Since it was first isolated from the ear of a Japanese woman with otitis in 2009, the fungus Candida auris (C. auris) has been appearing in different parts of the world. This mysterious germ, which colonizes people with weakened immune systems, it spreads silently all over the world. Now, the U.S. Centers for Disease Control and Prevention (CDC) has reported two sprouts in its territory: one in a nursing home for seriously ill patients in the District of Columbia (DC) and another involving two hospitals in the Dallas (Texas) area that share patients.
The CDC considers this fungus a “Serious threat” to global health because it is often multidrug resistantSome strains are even resistant to all three classes of antifungals available; it is difficult to identify with standard laboratory methods and may go unnoticed without specific technology. It has caused outbreaks in healthcare settings, so it is important to quickly diagnose in a hospitalized patient to prevent its spread.
Colonization of the skin with C. auris allows spread and leads to invasive infections, including of the bloodstream, in 5% to 10% of colonized patients. There are three main classes of antifungal medications for treating invasive infections: azoles, polienos y equinocandinas. Approximately 85% of C. auris isolates in the United States are resistant to azoles, 33% to amphotericin B, and 1% to echinocandins. Echinocandins are therefore critical for the treatment of C. auris infections. and are recommended as first-line therapy for most invasive Candida infections. Echinocandin resistance is a worrisome clinical and public health threat, particularly when combined with resistance to azole and amphotericin B (pan-resistance).
Although cases are rare, pan-resistant strains of C. auris have been previously reported in the United States and other countries. Three cases of pan-resistant C. auris reported in New York developed resistance after treatment with echinocandin and lacked epidemiological links or common medical care, suggesting that the resistance was due to antifungal pressure rather than person-to-person transmission. However, since January 2021, the Antibiotic Resistance Laboratory Network has detected independent clusters of pan-resistant or echinocandin-resistant cases in Texas and the District of Columbia (DC). Each group had common healthcare encounters and no known previous exposure to echinocandin, suggesting the transmission of pan-resistant and resistant strains to echinocandin for the first time in the United States.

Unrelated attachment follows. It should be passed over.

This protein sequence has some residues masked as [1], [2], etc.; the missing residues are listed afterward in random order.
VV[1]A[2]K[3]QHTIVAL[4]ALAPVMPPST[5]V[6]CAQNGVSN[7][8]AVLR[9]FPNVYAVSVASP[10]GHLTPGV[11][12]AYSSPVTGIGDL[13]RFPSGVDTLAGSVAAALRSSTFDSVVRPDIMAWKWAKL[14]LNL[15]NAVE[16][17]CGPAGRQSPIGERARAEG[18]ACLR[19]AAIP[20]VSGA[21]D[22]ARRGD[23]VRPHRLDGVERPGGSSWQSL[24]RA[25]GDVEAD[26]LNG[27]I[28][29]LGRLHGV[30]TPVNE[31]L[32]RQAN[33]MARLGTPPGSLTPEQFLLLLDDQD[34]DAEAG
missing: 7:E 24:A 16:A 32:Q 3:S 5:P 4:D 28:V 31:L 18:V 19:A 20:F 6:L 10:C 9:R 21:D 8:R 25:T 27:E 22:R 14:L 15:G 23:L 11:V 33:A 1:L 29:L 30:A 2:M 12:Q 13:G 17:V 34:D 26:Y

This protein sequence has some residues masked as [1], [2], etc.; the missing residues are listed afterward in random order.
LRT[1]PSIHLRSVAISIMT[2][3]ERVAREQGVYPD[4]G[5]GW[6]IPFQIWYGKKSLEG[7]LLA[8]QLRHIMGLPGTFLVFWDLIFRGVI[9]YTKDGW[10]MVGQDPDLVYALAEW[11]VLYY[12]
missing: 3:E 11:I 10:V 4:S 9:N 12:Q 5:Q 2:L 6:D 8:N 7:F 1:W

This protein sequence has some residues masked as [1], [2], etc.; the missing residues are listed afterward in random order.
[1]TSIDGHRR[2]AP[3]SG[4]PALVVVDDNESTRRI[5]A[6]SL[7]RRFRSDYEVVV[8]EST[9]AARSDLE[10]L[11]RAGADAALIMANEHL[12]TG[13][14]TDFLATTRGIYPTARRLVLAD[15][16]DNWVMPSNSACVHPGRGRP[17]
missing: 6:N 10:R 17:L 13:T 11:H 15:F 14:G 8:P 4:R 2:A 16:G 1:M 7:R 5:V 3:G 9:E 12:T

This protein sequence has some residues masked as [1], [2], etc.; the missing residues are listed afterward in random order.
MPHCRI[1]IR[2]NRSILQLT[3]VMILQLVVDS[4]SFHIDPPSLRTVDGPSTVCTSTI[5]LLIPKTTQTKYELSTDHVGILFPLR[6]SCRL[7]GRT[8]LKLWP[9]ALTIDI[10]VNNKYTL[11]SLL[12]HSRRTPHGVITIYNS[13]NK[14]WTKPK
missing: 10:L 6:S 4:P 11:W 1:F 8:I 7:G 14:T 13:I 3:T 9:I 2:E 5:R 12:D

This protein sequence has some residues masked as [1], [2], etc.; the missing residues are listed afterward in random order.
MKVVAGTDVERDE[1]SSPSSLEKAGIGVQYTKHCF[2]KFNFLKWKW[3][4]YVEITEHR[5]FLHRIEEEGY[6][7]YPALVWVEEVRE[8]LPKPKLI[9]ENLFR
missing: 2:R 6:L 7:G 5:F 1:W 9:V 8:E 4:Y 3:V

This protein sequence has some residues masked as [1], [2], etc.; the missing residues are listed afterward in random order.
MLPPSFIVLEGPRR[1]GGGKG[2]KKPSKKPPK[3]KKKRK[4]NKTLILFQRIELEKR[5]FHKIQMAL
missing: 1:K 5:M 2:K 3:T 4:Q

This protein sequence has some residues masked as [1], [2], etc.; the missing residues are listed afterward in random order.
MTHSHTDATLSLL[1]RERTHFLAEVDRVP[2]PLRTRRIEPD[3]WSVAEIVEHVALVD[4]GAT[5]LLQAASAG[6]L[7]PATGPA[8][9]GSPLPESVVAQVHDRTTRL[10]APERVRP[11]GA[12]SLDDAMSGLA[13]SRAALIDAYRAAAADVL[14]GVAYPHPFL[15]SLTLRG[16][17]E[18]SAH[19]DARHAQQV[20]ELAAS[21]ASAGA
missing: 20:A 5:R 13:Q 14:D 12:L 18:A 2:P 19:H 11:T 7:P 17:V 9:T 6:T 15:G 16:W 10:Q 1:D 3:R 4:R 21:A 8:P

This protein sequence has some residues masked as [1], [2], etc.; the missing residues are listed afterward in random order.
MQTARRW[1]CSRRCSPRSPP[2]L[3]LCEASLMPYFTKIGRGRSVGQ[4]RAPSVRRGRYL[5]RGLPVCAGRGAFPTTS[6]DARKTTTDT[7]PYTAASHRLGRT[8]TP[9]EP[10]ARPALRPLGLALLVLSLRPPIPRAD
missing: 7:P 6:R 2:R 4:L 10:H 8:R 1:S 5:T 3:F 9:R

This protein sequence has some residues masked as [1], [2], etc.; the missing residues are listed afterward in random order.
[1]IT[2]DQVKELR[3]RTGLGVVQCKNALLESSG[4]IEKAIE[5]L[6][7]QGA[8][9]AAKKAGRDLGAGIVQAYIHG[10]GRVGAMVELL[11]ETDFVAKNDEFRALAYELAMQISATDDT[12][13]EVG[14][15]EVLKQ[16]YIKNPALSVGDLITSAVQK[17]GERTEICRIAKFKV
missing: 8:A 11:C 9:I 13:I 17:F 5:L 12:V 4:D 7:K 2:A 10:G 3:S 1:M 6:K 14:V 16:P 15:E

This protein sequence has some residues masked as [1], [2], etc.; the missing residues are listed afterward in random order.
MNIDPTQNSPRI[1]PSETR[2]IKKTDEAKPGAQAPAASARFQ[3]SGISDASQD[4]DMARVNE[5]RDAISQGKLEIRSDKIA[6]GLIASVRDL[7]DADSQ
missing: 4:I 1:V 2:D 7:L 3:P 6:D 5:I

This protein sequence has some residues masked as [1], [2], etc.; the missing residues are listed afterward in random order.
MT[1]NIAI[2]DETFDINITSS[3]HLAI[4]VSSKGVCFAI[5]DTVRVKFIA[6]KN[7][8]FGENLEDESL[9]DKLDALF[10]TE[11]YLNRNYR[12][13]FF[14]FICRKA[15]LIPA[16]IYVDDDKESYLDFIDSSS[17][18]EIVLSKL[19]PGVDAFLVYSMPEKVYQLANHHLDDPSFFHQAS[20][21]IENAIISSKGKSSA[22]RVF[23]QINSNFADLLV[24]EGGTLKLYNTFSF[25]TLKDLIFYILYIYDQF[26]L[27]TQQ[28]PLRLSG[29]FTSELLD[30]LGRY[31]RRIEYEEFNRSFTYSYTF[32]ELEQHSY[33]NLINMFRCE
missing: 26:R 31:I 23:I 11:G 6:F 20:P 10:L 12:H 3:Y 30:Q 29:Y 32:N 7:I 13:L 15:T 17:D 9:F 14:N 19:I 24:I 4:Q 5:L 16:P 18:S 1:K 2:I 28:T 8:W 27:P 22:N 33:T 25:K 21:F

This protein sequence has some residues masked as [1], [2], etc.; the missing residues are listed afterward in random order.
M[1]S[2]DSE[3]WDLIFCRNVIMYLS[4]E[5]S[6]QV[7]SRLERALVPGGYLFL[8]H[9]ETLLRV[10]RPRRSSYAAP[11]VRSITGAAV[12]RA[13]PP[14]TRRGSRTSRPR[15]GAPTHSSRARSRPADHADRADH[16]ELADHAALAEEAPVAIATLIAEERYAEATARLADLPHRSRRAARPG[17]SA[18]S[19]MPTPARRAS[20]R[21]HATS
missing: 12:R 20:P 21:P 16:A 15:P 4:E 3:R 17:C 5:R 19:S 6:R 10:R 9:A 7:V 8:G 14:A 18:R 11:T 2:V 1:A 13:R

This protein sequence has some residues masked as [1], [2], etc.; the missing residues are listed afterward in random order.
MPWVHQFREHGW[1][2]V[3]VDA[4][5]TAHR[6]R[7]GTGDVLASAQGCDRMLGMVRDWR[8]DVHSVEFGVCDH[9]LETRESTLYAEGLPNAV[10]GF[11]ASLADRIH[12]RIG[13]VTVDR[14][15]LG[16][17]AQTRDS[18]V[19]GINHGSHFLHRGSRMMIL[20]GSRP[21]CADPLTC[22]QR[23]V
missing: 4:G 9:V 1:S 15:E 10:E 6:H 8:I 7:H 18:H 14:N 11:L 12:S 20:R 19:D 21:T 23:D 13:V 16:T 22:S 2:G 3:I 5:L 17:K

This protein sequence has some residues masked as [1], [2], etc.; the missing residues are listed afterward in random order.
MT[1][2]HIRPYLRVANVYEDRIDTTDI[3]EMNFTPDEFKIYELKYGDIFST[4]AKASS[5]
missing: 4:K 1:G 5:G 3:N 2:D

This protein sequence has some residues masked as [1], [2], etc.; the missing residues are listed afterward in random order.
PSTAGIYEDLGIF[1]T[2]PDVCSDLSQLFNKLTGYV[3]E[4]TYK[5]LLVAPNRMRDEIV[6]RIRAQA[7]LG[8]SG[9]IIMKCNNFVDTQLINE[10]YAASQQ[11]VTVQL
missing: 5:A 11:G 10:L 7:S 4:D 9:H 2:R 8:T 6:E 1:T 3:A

Between 101 cases of C. auris in DC During January-April 2021, three had insulation that was pan-resistant. All resistant isolates were identified by skin colonization examination in a critically ill nursing home, including some requiring mechanical ventilation.
Between the 22 cases of C. auris in Texas during the same period, two were pan-resistant and five resistant to both echinocandins and fluconazole. These seven cases were identified in two health centers that share patients in the same city; two patients were in a long-term acute care hospital, three in a short-term acute care hospital, and two in both facilities. Among these cases, four were identified by colonization screening and three by clinical isolates (two blood isolates and one wound isolate).
No known epidemiological links were identified between the Texas and DC groups. No patient with pan-resistant or echinocandin-resistant strains in either group had received echinocandins prior to collection of C. auris samples. The 30-day mortality in both outbreaks combined was 30%, but the relative contribution of C. auris was unclear.
These two simultaneous and independent groups of antifungal-resistant C. auris cases in patients with overlapping exposures from hospital care and no prior echinocandin use provide the first evidence to suggest that Echinocandin-resistant or pan-resistant C. auris strains may have been transmitted in U.S. healthcare settings.
The CDC cautions that surveillance, public health reporting, and infection control measures are critical to containing further spread. «Doctors should consider the possibility of performing early antifungal susceptibility testing in patients with C. auris infection, especially in those with treatment failure. Data on the most appropriate therapy for pan-resistant infections are lacking. Investigational and combination antifungal treatments can be considered, but the evidence in clinical settings is limited. More information is needed to evaluate patient outcomes and identify appropriate treatment for C. auris cases with resistance to pan resistance or resistance to echinocandins, ”the CDC report concludes.